It’s the end of the month, and money is tight. You’re suddenly hit with an unexpected expense, such as a car repair or an overdraft. This can throw your budget out of control. Perhaps you’ve seen advertisements for payday loans and thought that this might be what you need to make it through the week.
Payday loans are a short-term financial choice that can lead to long-term problems. These include excessive interest and dealing with payday lenders who want to repay the loan. There are many other ways to avoid getting a payday loan.
What is a Payday loan?
A payday loan can be a short-term loan that is provided by outside lenders. These loans typically have terms of between two and four weeks or until your next payday. Payday loan terms are subject to regulation in many states. You can expect to pay between $10 and $30 for every $100 borrowed, or 400% to more interest, based on the annual percentage rate (APR), according to the Consumer Federation of America.
Payday loan regulations can vary from one state to the next, and some states have banned them altogether. Payday lenders do not usually require proof of credit or proof that the borrower can pay the loan back. If the borrower is unable to pay the loan back as agreed, these loans are often reborrowed or rolled over. This can lead to higher borrowing costs.
Payday loan borrowers may come from low-income communities or have limited access to other financial tools that offer better financial options. The Consumer Financial Protection Bureau shows that payday loan borrowers tend to be women, Black and Hispanic, consumers with low education, consumers between 40 and 61, and those with a minimum of a high school degree. According to the CFPB, 60% of people who use alternative financing (specifically title loans, payday loans, and pawn loans) say they were turned down for mainstream financing.
Payday loans, despite their ease of access, can lead to costly debt for borrowers.
Alternatives to Payday loans
These are some alternatives to payday loans if you need cash to cover your expenses until the next paycheck.
Apply to get a personal loan. Lenders or credit unions may be able to lend you the money that you need, even if your credit score is poor. You don’t have to be a member to apply for a loan at a credit union. You can also get loans from other lenders, such as online loan providers. These loans are available to people with poor or fair credit. Often, they start at $1,000.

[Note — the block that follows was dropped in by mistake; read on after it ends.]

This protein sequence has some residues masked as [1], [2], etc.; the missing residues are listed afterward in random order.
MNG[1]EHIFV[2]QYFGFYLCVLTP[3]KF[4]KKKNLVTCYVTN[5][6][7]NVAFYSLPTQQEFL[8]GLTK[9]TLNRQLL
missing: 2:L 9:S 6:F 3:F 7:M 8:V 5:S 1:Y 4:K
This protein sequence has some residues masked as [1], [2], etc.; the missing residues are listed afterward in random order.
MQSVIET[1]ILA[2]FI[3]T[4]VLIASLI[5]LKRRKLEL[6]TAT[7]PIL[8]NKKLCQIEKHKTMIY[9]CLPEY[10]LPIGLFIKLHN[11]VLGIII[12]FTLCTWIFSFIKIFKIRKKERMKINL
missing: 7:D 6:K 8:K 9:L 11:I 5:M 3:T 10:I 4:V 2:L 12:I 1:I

Talk to family and friends. Ask a close friend or family member for a loan. This could be a good option even if it is uncomfortable. As long as the loan agreement is in writing and you stick to the terms, it may be worth the effort. This option can potentially impact your relationship. Take care and don’t agree to repayment terms you are unable to meet.
Find local resources. Contact local non-profits that help individuals with financial problems. Reach out to local food pantries if you are unable to purchase groceries for the month. To find out more about your local services, you can either call 311 or search online for them. You may be in need of long-term assistance. For this reason, you should look into general financial aid programs.
Ask your employer about short-term loans for employees. You may find that larger organizations have access to short-term financial resources or can provide guidance about how to get in touch with local organizations that might be able to help you.
Learn about early payday apps. They may be offered by your bank, employer, or another company. These early payday apps usually provide a portion or advance on your future income. Although not a long-term solution for payday loans, early payday apps are a cheaper alternative.
Borrow money from your credit cards. If your credit score is good and you know that you can pay the amount quickly, you might consider a cash advance for your credit card. You should check the interest rate on this advance before you use it. Many cards charge more interest on cash advances than regular purchases.
Don’t let fear dictate your decision. Take a moment to look at your options and research. You can also contact your bank to discuss the possibility of negotiating the terms of your unexpected bill or arranging a payment plan. You might consider selling any items that you don’t need. You can also start a side business to make extra money. There are many options for side hustles, including volunteering at a special event or providing services like cleaning, cooking, or pet sitting.
What Does a Payday loan Do to Your Credit Score?
Payday loan companies won’t usually check your credit report or report to credit bureaus. If you take out a payday advance and repay it as agreed, there may not be any change in your credit score.
If you are unable to comply with the terms of the loan and stop repaying the loan, the lender could turn over your account to a collection agency. This will likely show up on your credit report and have an adverse effect on your credit scores.
How to deal with existing payday loan debt
Before your account becomes past due, negotiate with your lender if you can. Talk to your lender if you are already at this point. They may be able to help you get on track. Payday lenders are required to offer extended payment plans (EPPs) in many states. The agreement may extend your loan repayment term and lower your monthly payment. You may also consider a consolidation loan or loan management plan to help pay off your payday loans. This is an in-depth plan that will pay off your debts.
The bottom line
Don’t let financial distress get you down. But, take the time to evaluate your financial situation before you make any decisions that could further complicate your finances. There are many things you can do before you agree to any financial tool that could potentially cause harm to your long-term and short-term finances.